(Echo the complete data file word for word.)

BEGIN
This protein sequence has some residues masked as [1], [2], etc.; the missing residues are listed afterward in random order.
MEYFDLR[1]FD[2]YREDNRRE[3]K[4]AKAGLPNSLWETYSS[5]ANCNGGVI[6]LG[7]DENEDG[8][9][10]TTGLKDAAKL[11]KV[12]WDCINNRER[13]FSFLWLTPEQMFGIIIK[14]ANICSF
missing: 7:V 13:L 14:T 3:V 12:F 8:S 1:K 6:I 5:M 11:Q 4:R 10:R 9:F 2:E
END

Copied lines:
This protein sequence has some residues masked as [1], [2], etc.; the missing residues are listed afterward in random order.
MEYFDLR[1]FD[2]YREDNRRE[3]K[4]AKAGLPNSLWETYSS[5]ANCNGGVI[6]LG[7]DENEDG[8][9][10]TTGLKDAAKL[11]KV[12]WDCINNRER[13]FSFLWLTPEQMFGIIIK[14]ANICSF
missing: 7:V 13:L 14:T 3:V 12:F 8:S 1:K 6:I 5:M 11:Q 4:R 10:R 9:F 2:E